Kosovar police have prevented the entry of a Serbian election official and have returned two trucks full of ballots in full tension as Serbia celebrated a constitutional referendum in which the Kosovar Serb population is currently facing enormous difficulties in casting their ballots.
Serbs are called on Sunday to comment on a consultation that, if it comes to fruition, will include amending the constitution to ward off the specter of meddling in judicial institutions so that judges and prosecutors will be elected by their own union.
More than six million people are being called to the polls in a referendum that may be crucial to Serbia’s aspirations within the European Union, but Kosovo, an ancient republic that unilaterally split in 2008 and has refused any cooperation on the initiative, is back shook at the pulse of time .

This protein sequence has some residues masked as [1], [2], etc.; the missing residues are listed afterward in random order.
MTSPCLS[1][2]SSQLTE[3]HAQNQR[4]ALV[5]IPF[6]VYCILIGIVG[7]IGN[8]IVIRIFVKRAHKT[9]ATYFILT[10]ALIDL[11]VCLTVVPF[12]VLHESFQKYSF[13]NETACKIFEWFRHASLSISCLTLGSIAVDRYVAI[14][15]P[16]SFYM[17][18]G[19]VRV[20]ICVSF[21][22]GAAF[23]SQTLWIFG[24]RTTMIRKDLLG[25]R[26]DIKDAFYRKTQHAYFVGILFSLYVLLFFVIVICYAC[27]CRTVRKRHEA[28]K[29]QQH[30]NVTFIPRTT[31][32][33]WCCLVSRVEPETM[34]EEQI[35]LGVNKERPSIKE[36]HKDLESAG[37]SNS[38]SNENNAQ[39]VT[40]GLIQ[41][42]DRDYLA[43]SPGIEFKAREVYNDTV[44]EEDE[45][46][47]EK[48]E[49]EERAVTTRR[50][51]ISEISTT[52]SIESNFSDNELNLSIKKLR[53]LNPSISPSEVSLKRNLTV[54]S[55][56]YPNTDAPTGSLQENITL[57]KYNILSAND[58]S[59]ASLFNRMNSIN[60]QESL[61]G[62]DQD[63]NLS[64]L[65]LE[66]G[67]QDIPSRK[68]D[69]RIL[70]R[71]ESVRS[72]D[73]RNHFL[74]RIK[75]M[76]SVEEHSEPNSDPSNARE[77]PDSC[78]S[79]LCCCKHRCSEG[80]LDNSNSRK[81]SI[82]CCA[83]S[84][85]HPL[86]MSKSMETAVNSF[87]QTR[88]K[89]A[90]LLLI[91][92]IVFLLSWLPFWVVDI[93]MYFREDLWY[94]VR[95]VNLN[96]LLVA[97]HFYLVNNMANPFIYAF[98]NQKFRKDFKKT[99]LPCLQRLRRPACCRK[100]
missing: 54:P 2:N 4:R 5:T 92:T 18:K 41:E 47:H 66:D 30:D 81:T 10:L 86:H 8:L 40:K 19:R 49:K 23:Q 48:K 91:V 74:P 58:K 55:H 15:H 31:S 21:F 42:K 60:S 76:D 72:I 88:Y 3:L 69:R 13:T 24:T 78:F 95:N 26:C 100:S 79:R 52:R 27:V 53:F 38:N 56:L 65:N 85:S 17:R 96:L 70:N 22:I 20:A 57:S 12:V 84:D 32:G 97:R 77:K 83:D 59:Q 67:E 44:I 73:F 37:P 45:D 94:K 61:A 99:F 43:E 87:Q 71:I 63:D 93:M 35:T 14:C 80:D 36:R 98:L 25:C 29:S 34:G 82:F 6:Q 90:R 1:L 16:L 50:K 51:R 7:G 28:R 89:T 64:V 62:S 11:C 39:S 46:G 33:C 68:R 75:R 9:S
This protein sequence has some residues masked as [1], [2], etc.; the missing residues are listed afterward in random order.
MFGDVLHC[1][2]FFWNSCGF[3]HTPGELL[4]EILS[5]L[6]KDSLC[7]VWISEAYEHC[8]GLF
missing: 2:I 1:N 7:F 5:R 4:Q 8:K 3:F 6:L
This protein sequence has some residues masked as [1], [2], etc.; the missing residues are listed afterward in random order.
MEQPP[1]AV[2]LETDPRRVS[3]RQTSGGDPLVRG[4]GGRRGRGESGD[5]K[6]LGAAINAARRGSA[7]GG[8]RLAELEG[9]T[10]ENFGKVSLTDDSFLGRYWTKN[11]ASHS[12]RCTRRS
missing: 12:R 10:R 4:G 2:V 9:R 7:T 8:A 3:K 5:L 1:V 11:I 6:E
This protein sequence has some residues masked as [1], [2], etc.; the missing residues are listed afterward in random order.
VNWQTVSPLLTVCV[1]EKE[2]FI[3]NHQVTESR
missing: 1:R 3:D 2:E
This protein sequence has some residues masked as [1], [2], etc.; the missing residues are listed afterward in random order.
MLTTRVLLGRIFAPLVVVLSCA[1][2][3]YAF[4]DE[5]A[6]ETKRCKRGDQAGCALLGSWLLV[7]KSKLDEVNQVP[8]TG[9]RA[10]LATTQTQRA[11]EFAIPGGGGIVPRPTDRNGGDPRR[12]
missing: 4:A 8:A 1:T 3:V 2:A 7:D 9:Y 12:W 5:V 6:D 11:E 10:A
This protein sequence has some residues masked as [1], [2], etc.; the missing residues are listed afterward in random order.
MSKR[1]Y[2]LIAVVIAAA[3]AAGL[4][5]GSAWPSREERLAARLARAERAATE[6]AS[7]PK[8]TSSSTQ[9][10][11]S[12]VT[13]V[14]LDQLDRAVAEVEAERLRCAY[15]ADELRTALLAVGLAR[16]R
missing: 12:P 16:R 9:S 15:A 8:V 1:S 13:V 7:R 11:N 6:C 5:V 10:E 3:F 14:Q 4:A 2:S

The European Union and the United States have asked the Kosovar authorities to allow Serbian citizens to take part in Sunday’s constitutional referendum, a hypothesis that the Kosovar authorities have ruled out again this Friday.
President Vjosa Osmani, Prime Minister Alin Kurti and Parliament Speaker Glauk Konjufca have reiterated their opposition to international allies.
Both the person responsible and the trucks were arrested at the Merdare border, while the ballot papers were confiscated, director of the Office for Relations with Serbs in Kosovo, Petar Petkovic, told state television RTS.
In principle, more than 100,000 Kosovar Serbs can vote, but the Kosovar authorities have indicated that they can only cast a “postal ballot” or vote at the liaison office in Pristina. Serbia wanted to set up polling stations in northern Kosovo, where Kosovar Serbs live.
The Kosovan authorities believe that opening electoral colleges for use on Kosovar territory would constitute a violation of national sovereignty and the constitution, as Kosovo claims to be an independent state.